Why this Laois farmer’s pedigree Angus is such a big hit with local dairy farmers

Laois farmer Michael G Phelan was busy last week with the nearby Plowing Championships and selling 15 ewe lambs from his pedigree Kerry Hill flock.

Ichael, who also raises pedigree Angus cattle and is well known in plowing circles, says the last few months have been good for the farm.

“Thanks to our good weather, it’s quiet now on the farm front with all the silage and corn cut,” he says. “There are still people wanting to buy a few lambs, which is always good.

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Michael’s stud Angus at Ballygarvan Curragh

“I usually also help with the Plowing while trying to arrange parking for the thousands of people who attend each day.”

He started farming on the home farm outside Ballacolla, young after his father died when he was three years old. “So I became a farmer after leaving school early when I was about 14.”

Until 1997, after milking cows, he switched to dairy farming and breeding.

“Even in the dairy operation I always had an Angus bull and I took the Angus breed and have been with it ever since,” he says.

Today, he has 25 purebred Angus cows and all his followers.

Michael likes them because they are easy to calve and easy to meat.

“You can finish them faster than other breeds,” he says. “And they’re in good demand – with the amount of dairy farmers around me, I get repeat buyers.”

Farming with his dog Teddy, he says he also has a big trade for Kerry Hill sheep, as there aren’t many of them in the country.

Last week he sold all the ewe lambs at home to repeat buyers from as far afield as Shannonbridge and Blessington.

“Kerry Hill sheep are distinguished by their color with a white face, black eyes and black nose and ears,” he says. “They are beautifully marked sheep.

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Michael’s Kerry Hill ewe

“I bought my first ones in Portumna years ago and after a few years I brought a ram from Wales to try to improve them.”

Originating from a small area in Wales called Kerry, the breed is “great little mothers and easy lambs”.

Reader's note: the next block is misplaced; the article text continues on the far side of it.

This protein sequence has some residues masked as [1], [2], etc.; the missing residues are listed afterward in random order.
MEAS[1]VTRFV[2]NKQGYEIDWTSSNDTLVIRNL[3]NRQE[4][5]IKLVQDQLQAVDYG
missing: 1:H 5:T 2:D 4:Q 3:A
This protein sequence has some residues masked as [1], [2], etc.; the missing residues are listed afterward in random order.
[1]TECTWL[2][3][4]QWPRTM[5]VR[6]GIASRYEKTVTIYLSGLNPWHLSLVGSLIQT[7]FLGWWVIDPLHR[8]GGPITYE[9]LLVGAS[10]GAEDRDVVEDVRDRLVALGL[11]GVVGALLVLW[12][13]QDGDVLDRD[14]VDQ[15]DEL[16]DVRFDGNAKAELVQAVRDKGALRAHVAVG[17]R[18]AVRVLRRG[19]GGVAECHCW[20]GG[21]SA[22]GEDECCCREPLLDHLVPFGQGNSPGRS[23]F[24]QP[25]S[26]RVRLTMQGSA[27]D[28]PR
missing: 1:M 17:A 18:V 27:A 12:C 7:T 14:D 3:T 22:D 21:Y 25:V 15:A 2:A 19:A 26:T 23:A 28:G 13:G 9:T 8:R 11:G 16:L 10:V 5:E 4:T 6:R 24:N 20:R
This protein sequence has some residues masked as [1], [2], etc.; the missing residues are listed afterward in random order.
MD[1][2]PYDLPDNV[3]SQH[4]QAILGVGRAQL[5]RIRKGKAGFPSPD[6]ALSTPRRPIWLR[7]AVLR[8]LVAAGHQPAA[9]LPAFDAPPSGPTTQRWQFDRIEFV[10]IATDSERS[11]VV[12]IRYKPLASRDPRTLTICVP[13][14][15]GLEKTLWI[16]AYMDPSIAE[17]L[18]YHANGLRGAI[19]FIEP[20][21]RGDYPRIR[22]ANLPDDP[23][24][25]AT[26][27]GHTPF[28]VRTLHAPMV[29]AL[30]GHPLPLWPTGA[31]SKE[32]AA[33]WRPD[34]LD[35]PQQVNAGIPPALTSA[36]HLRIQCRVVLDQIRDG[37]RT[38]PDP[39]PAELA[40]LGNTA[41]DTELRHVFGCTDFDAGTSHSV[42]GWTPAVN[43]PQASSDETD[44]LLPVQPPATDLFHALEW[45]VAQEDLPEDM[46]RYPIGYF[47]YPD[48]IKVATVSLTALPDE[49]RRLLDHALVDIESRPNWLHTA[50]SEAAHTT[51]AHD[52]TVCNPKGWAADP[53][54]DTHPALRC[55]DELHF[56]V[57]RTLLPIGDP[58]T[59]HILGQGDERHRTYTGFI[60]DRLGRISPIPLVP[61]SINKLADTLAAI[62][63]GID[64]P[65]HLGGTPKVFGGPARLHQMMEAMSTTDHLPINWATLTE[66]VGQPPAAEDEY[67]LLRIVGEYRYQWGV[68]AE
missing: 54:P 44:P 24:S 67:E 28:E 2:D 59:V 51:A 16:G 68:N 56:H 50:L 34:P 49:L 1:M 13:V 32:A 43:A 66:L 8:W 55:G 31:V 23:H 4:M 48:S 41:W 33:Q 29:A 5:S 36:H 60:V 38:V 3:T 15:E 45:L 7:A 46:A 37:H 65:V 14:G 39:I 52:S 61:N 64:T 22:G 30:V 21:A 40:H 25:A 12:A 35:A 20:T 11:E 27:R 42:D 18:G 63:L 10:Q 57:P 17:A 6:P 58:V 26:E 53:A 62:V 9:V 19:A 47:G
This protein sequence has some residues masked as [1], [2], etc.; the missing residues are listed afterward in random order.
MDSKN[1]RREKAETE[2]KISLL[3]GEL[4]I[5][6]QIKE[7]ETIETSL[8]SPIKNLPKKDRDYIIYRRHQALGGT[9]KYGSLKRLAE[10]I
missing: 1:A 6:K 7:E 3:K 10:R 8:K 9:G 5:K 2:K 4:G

“They look like Angus cattle,” he says.

Michael is also chairman of the Woodenbridge Paddlers Association, which is working on plans for a 14km water feature in Co Laois. However, these plans caused a leak due to the rare pearl mussel.

The Erkina Blueway, which will connect Rathdowney and Durrow, is accessible by small boats and canoes, along with riverside walking and cycling paths.

The works include stream management, information signage, access and exit points and car parking improvements – all commissioned by Laois County Council.

However, a small number of freshwater pearls have been found upstream from the village of Durrow, which stops within a kilometer of the Blueway.

According to Michael, work on the project has been going on for nearly 30 years in various forms, but it began in earnest in 2009.

“We are working with Blueways Ireland, Fisheries Ireland, the local authority, Birdwatch Ireland and National Parks and Wildlife Service Ireland,” he said. “The project received great support from local businesses as well as many organizations and agencies.

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Michael and Laois riders Ronan Broderick, Willie Dunphy, Mark Hennessy and James Ryan turned out with Woodenbridge Paddlers in support of the Erkina Blueway Project.

“This pearl mussel, now very few in number, has been found for a kilometer or so of the river, making this part of the Blueway impassable. The problem centers around in-stream work.

“We are looking into solutions to this problem and we have spent €20,000 on inquiries but until we know what is going on there will be signage etc along the route. there is no point in posting.

“It prevents a lot of potential businesses like canoeing and recreational rentals and cafes.”

Several local politicians have been involved in the project, with junior finance minister Seán Fleming addressing the pearl mussel issue in the Dáil.

Michael says the situation is “disappointing because there is a lot of tourism potential here because of the river and the amenities it can provide.

“Many enterprises in the region provided financial assistance to implement this project. There were many visitors here in June, July and August and more should be used.

“If we had not encountered the pearl mussel problem, then the whole project would have been completed last year.”

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